January 30, 2018 / 9:47 PM / 18 days ago

U.S. expands role for non-bank financial firms in repo clearing

NEW YORK, Jan 30 (Reuters) - The central clearing party for U.S. repurchase agreements said on Tuesday it has begun clearing trades by fund companies that are sponsored by banks to provide collateral for the short term loans, opening up a new source of income for buy-side firms and reducing systemic risk.

The move is significant because up to this point, the buy-side, which includes mutual fund companies and money market funds, have been able to provide only the cash side of a centrally cleared trade in the $2.2 trillion a day repurchase agreement, or “repo,” market.

The repo market is a key source of short-term bank funding, which is also used by investors and companies as a way to invest spare cash. A repo involves one party selling assets, such as U.S. Treasuries, in return for cash with a promise to repurchase the assets, usually the following day.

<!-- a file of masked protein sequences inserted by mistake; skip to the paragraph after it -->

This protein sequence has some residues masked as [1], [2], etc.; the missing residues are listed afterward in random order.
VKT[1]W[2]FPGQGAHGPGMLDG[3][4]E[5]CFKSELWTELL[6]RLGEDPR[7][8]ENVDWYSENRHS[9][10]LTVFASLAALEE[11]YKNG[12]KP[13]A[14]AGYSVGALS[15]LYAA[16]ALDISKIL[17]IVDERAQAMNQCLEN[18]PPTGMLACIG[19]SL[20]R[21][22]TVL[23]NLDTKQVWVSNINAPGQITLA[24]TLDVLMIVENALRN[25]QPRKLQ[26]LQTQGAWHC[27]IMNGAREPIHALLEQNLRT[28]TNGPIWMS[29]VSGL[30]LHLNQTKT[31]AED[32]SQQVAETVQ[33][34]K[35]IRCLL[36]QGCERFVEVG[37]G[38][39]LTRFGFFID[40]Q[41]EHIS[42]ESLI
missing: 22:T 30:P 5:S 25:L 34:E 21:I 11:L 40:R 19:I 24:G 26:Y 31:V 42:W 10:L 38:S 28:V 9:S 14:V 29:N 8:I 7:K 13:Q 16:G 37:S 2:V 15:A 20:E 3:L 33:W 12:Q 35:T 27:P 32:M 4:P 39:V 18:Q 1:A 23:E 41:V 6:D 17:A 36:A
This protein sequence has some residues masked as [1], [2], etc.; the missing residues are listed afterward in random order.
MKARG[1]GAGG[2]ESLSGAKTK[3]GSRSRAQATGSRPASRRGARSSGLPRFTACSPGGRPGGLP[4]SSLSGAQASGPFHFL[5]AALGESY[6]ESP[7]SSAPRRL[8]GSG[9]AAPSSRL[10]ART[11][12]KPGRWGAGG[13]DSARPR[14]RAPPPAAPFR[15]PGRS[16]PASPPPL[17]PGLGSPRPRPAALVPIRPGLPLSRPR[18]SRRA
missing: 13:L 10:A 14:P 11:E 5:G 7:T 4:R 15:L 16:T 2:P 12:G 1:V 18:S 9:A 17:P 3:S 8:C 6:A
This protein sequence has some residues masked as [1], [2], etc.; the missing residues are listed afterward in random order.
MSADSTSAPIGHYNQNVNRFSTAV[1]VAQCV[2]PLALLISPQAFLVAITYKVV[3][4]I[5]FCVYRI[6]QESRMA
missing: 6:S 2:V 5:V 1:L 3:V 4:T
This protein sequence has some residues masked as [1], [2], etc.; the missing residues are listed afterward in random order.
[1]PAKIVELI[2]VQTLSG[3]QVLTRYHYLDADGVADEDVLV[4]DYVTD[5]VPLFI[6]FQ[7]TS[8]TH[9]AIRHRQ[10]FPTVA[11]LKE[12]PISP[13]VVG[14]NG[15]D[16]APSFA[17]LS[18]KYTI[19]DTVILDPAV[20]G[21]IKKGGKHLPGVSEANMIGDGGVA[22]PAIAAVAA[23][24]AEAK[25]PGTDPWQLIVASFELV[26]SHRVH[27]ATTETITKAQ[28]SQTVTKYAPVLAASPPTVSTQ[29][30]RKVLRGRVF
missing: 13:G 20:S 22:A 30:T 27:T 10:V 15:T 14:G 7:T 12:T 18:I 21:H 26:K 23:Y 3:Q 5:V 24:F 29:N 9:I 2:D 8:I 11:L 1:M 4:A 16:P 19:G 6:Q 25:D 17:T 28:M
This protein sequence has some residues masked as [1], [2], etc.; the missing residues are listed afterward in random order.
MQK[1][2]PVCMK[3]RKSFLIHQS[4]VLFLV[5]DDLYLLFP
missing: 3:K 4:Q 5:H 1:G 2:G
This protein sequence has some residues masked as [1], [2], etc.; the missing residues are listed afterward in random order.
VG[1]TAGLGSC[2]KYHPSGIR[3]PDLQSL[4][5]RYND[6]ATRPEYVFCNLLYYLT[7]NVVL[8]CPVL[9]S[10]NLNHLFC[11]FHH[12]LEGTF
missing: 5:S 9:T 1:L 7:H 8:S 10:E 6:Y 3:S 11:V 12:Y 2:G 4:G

Buy-side firms that are sponsored by dealers, typically banks, can now provide the collateral side of a cleared repo trade, giving them the chance to potentially gain more yield, under the Depository Trust & Clearing Corporation’s (DTCC‘s) Fixed Income Clearing Corporation (FICC) unit’s new initiative.

The FICC said on Tuesday it had cleared a trade by Capula Investment Management LLP, which was sponsored by State Street Bank and Trust Co, to provide collateral to repo agreement.

Centrally clearing repos provides more transparency to regulators and it also leads to fewer constraints on the sponsor firms’ balance sheets, as the risk of a default on the other side of the transaction is taken on by the central clearing party.

“Having all of this activity in clearing and having it all subject to one orderly liquidation by the CCP (central clearing party) in the event of a default helps mitigate risk for the market as a whole,” Laura Klimpel, executive director of DTCC clearing agency services, said in an interview.

In bilateral trades, if one party defaults before the trade is settled, the firm is left to liquidate its position on its own and could result in a fire sale.

But because the CCP is able to see all of its clients’ positions, it can liquidate the defaulter in an orderly fashion, even in a distressed market, said Klimpel, who leads the DTCC’s repo program. (Reporting by John McCrank; Editing by Matthew Lewis)

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